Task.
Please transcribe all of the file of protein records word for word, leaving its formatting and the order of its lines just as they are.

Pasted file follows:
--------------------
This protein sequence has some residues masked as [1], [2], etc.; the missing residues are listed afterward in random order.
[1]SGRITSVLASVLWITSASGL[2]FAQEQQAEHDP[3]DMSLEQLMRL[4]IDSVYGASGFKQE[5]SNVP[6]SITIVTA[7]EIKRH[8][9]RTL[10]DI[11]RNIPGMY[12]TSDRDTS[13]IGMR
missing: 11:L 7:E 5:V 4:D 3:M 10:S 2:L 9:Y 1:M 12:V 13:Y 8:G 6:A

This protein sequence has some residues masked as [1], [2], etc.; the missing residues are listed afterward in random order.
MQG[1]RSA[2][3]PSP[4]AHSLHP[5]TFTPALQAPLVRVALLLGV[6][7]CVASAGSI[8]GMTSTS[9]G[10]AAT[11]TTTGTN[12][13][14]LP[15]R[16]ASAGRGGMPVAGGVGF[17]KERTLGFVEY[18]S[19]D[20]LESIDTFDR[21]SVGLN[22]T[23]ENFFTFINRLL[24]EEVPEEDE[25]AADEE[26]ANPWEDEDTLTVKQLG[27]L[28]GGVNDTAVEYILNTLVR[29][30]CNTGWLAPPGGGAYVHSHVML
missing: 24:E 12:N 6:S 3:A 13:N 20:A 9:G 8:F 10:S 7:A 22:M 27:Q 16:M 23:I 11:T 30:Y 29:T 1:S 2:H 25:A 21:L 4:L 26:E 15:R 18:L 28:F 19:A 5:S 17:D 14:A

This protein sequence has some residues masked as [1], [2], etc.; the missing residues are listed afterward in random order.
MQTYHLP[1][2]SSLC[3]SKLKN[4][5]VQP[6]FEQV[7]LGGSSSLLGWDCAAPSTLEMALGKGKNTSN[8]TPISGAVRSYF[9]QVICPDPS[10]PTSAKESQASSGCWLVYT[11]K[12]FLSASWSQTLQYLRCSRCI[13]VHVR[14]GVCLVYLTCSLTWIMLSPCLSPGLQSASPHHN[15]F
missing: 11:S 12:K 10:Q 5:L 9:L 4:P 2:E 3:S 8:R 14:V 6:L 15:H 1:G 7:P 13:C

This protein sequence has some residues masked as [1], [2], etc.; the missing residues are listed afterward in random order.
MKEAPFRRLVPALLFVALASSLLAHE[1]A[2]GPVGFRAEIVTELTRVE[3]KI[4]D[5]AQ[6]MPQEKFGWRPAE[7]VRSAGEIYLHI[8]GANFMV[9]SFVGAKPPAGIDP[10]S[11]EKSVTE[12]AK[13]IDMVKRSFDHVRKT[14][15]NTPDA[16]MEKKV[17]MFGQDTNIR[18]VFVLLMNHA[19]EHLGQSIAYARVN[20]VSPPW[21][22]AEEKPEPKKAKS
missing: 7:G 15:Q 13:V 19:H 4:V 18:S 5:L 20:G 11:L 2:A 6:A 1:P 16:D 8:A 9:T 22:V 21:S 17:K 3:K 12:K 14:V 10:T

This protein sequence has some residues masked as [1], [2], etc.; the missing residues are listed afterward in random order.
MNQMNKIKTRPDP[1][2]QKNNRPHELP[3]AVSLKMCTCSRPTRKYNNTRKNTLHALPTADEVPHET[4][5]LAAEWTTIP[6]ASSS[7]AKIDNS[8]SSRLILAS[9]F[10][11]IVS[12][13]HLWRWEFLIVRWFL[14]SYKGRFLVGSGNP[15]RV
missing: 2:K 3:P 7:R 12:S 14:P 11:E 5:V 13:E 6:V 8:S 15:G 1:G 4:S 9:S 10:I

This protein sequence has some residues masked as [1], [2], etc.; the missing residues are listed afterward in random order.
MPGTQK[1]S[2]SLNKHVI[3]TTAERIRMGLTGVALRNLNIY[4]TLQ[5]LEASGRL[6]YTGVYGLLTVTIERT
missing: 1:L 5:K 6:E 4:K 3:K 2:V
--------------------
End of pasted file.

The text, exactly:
This protein sequence has some residues masked as [1], [2], etc.; the missing residues are listed afterward in random order.
[1]SGRITSVLASVLWITSASGL[2]FAQEQQAEHDP[3]DMSLEQLMRL[4]IDSVYGASGFKQE[5]SNVP[6]SITIVTA[7]EIKRH[8][9]RTL[10]DI[11]RNIPGMY[12]TSDRDTS[13]IGMR
missing: 11:L 7:E 5:V 4:D 3:M 10:S 2:L 9:Y 1:M 12:V 13:Y 8:G 6:A

This protein sequence has some residues masked as [1], [2], etc.; the missing residues are listed afterward in random order.
MQG[1]RSA[2][3]PSP[4]AHSLHP[5]TFTPALQAPLVRVALLLGV[6][7]CVASAGSI[8]GMTSTS[9]G[10]AAT[11]TTTGTN[12][13][14]LP[15]R[16]ASAGRGGMPVAGGVGF[17]KERTLGFVEY[18]S[19]D[20]LESIDTFDR[21]SVGLN[22]T[23]ENFFTFINRLL[24]EEVPEEDE[25]AADEE[26]ANPWEDEDTLTVKQLG[27]L[28]GGVNDTAVEYILNTLVR[29][30]CNTGWLAPPGGGAYVHSHVML
missing: 24:E 12:N 6:S 3:A 13:N 20:A 9:G 8:F 10:S 7:A 22:M 27:Q 16:M 23:I 11:T 30:Y 29:T 1:S 2:H 25:A 21:L 4:L 26:E 15:R 18:L 28:F 19:A 5:S 17:D 14:A

This protein sequence has some residues masked as [1], [2], etc.; the missing residues are listed afterward in random order.
MQTYHLP[1][2]SSLC[3]SKLKN[4][5]VQP[6]FEQV[7]LGGSSSLLGWDCAAPSTLEMALGKGKNTSN[8]TPISGAVRSYF[9]QVICPDPS[10]PTSAKESQASSGCWLVYT[11]K[12]FLSASWSQTLQYLRCSRCI[13]VHVR[14]GVCLVYLTCSLTWIMLSPCLSPGLQSASPHHN[15]F
missing: 11:S 12:K 10:Q 5:L 9:L 4:P 2:E 3:S 8:R 14:V 6:L 15:H 1:G 7:P 13:C

This protein sequence has some residues masked as [1], [2], etc.; the missing residues are listed afterward in random order.
MKEAPFRRLVPALLFVALASSLLAHE[1]A[2]GPVGFRAEIVTELTRVE[3]KI[4]D[5]AQ[6]MPQEKFGWRPAE[7]VRSAGEIYLHI[8]GANFMV[9]SFVGAKPPAGIDP[10]S[11]EKSVTE[12]AK[13]IDMVKRSFDHVRKT[14][15]NTPDA[16]MEKKV[17]MFGQDTNIR[18]VFVLLMNHA[19]EHLGQSIAYARVN[20]VSPPW[21][22]AEEKPEPKKAKS
missing: 7:G 15:Q 13:V 19:H 4:V 18:S 5:L 20:G 11:L 2:A 6:A 1:P 16:D 8:A 9:T 22:V 21:S 17:K 3:K 12:K 14:V 10:T

This protein sequence has some residues masked as [1], [2], etc.; the missing residues are listed afterward in random order.
MNQMNKIKTRPDP[1][2]QKNNRPHELP[3]AVSLKMCTCSRPTRKYNNTRKNTLHALPTADEVPHET[4][5]LAAEWTTIP[6]ASSS[7]AKIDNS[8]SSRLILAS[9]F[10][11]IVS[12][13]HLWRWEFLIVRWFL[14]SYKGRFLVGSGNP[15]RV
missing: 2:K 3:P 7:R 12:S 14:P 11:E 5:V 13:E 6:V 8:S 15:G 1:G 4:S 9:S 10:I

This protein sequence has some residues masked as [1], [2], etc.; the missing residues are listed afterward in random order.
MPGTQK[1]S[2]SLNKHVI[3]TTAERIRMGLTGVALRNLNIY[4]TLQ[5]LEASGRL[6]YTGVYGLLTVTIERT
missing: 1:L 5:K 6:E 4:K 3:K 2:V